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How do I create this snowy wind kind of effect, where wisps of snow appear to blow through the air close to the ground?

I have seen this in several games like Skyrim, the new God of War, but I don't know what name to call it by.

Example of windblown snow visible against a cliff face Example of windblown snow visible against a cliff face

I found this God of war gameplay https://youtu.be/b7u59Iutb0c

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  • \$\begingroup\$ There is good Unity tutorial on Youtube at this link youtube.com/watch?v=b8oVAS9IdZM You can change textures, sizes, and speed of the particles to achieve the look you want, and I've had good results using wind zone objects to blow the snow around. The turbulence variable on the wind zones gives some good random movement to the particles as well. \$\endgroup\$ – James_Pierce Jun 22 '18 at 17:15
  • \$\begingroup\$ If you have an animated example - eg. a gif or link to a video - that might help remove any ambiguity about the look you're going for. \$\endgroup\$ – DMGregory Jun 22 '18 at 17:19
  • \$\begingroup\$ Here I found this GOW gameplay now you can see the wind clearly youtu.be/b7u59Iutb0c I think this might be useful in understanding what i want \$\endgroup\$ – Davy Jones Jun 22 '18 at 17:35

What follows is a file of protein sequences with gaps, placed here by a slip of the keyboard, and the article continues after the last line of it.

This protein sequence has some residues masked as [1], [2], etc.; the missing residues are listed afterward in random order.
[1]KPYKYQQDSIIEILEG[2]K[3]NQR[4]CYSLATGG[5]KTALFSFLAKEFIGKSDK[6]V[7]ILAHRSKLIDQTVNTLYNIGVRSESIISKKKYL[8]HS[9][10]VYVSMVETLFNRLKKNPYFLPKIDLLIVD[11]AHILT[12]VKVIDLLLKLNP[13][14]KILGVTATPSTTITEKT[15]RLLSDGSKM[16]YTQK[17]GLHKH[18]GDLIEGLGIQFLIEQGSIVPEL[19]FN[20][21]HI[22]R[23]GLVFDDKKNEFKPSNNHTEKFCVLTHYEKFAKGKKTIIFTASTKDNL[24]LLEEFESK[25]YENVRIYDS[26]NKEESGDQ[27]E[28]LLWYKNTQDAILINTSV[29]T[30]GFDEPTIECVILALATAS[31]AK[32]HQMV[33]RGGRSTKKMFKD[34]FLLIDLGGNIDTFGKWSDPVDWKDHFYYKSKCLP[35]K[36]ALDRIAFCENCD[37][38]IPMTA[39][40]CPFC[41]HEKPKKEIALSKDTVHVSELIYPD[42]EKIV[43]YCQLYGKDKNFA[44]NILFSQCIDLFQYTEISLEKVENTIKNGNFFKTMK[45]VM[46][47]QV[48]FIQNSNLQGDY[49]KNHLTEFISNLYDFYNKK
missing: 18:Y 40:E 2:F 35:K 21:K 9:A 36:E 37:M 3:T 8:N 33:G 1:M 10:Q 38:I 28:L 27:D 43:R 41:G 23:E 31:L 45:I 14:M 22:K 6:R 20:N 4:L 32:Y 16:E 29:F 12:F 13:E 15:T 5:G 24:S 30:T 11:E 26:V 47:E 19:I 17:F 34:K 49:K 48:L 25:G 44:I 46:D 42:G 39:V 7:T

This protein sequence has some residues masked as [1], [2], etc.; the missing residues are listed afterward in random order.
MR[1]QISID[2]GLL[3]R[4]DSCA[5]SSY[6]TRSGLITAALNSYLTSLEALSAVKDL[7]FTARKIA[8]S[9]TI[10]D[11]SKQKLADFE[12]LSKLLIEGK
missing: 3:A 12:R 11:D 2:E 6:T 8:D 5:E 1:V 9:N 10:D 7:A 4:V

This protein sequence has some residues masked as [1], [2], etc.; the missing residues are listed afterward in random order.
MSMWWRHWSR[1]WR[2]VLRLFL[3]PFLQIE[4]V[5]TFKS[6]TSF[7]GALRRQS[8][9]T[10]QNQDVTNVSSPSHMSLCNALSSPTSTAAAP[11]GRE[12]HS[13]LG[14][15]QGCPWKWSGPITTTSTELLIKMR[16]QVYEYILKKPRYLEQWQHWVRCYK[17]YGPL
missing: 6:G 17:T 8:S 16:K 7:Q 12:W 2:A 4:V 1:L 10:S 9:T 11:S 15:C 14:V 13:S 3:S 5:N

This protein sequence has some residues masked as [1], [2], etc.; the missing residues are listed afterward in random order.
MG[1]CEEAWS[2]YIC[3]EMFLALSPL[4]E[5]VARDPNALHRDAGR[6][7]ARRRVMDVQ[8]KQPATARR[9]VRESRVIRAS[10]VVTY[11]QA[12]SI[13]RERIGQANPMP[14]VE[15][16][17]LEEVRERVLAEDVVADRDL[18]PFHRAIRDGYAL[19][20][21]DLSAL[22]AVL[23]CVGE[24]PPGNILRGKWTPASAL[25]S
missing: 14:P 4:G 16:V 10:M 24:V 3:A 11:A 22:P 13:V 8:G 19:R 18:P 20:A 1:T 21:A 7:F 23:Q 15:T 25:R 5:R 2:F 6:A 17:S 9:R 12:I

• \$\begingroup\$ Looks like animated particles? Not sure how it differs from your standard particles. \$\endgroup\$ – Sidar Jun 22 '18 at 18:58
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Note: I have not used Unity yet, so here's my very high-level/conceptual answer:

Aside from simply spawning particles in a particular area/direction, it looks like Skyrim is using another technique where a semi-transparent "blown snow" texture is quickly scrolling across a flat mesh coming off the ground.

The mesh would be completely stationary, but the texture on it would be scrolling quickly in the direction of the wind. To make a texture scroll across a mesh without moving the mesh itself, just translate the vertices' UV coordinates over time. To make the effect repeat correctly, you'll have to set edge sampling of the texture to 'repeat' or the equivalent (if this is not already the default).

Also, since the mesh you'd be using would be 'paper thin' you may want to disable backface culling on the object in order to see the gust effect from both sides.

Final note: You may want to fade the effect out as it gets closer to the edges of the mesh, otherwise it may look like a cutout. This can be done via the mesh itself. Add extra vertices and triangles near the edges of the mesh, then set the color attributes on the outermost vertices to completely transparent.

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